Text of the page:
In 2004-05, around half of all Indigenous adults (49%) reported having consumed alcohol in the week prior to interview, of whom one-third (16%) reported drinking at risky/high risk levels. When compared with results from 2001, the proportion of Indigenous adults who reported drinking at risky/high risk levels in 2004-05 was about three percentage points higher overall (five points higher in non-remote areas and two points lower in remote areas). After adjusting for differences between the age-structure of the Indigenous and non-Indigenous populations, Indigenous adults were less likely than non-Indigenous adults to have consumed alcohol in the preceding week (45% compared with 63%), although the proportions who reported drinking at risky/high risk levels were similar (15% compared with 14%).

Diet and exercise


Many of the principal causes of ill-health among Aboriginal and Torres Strait Islander people are nutrition-related diseases, such as heart disease, Type II diabetes and renal disease. While a diet high in saturated fats and refined carbohydrates increases the likelihood of developing these diseases, regular exercise and intake of fibre-rich foods, such as fruit and vegetables, can have a protective effect against disease.

In 2004-05, the majority of Indigenous Australians aged twelve years and over reported eating at least one serve of vegetables (95%) and/or fruit (86%) each day. In addition, 79% usually drank whole milk and 11% drank low/reduced fat milk. Indigenous people in non-remote areas were more likely to drink whole milk than were non-Indigenous people, regardless of age.

Information relating to the frequency, intensity and duration of exercise undertaken by Indigenous Australians living in non-remote areas showed that the proportion who were sedentary or engaged in low level exercise in the two weeks prior to interview was higher in 2004-05 (75%) than in 2001 (68%).

Body mass

In the 2004-05 NATSIHS and NHS, self-reported height and weight measurements were collected for people aged 15 years and over. Using Body Mass Index (End note 1) scores, just under one-third (31%) of Indigenous people were recorded as being in the normal or healthy weight range, with a further 23% in the overweight category and 24% classified as obese. After adjusting for non-response, and age differences between the two populations, Indigenous Australians were 1.2 times more likely to be overweight/obese than non-Indigenous Australians. In each age group the disparity between Indigenous and non-Indigenous people was greater for females than for males.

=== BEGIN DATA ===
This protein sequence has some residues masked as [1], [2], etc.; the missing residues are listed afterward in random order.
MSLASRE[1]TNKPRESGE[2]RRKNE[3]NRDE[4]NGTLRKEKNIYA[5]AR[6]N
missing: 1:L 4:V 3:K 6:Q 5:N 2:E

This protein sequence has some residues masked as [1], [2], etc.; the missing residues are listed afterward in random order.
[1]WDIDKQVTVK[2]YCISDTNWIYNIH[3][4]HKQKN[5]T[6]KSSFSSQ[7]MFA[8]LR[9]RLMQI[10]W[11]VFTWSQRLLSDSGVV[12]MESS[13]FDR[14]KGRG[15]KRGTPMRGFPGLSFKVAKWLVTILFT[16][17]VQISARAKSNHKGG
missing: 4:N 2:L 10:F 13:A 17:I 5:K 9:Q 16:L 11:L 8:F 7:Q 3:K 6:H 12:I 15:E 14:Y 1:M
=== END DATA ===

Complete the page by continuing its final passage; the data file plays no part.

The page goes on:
9.25 OVERWEIGHT AND OBESE MALES - 2004-05


9.26 OVERWEIGHT AND OBESE FEMALES - 2004-05


Breast-feeding

In 2004-05, the majority of Indigenous women aged 18-64 years with children, reported having breast-fed them (84%), consistent with results from 2001 (86%). The proportion of women who breast-fed their children was higher in remote areas (92%) than non-remote areas (80%). Similarly, 79% of Indigenous children under four years of age had been breast-fed for at least some period, of which 13% were being breast-fed at the time of the 2004-05 survey.

The data presented in this article represent only some of the insights that can be obtained from the 2004-05 NATSIHS. Other health-related topics include child and adult immunisation, substance use and women's health (including contraception). In addition, the survey also collected a range of socio-economic information which can be used to provide a broader context for the range of health indicators. Readers interested in undertaking further analysis of the data are referred to the National Aboriginal and Torres Strait Islander Health Survey: Users' Guide, 2004-05 (4715.0.55.004).

END NOTE

1 Body Mass Index (BMI) scores are calculated from reported height and weight information, using the formula: weight in kilograms divided by the height in metres squared. BMI values are grouped as follows: Underweight (less than 18.5); Normal weight (18.5 to less than 25.0); Overweight (25.0 to less than 30.0) and Obese (30.0 or higher).

REFERENCES
    Australian Bureau of Statistics
    Australian Bureau of Statistics and Australian Institute of Health & Welfare (2005), 'The Health and Welfare of Australia's Aboriginal and Torres Strait Islander Peoples, 2005', (4704.0), ABS, Canberra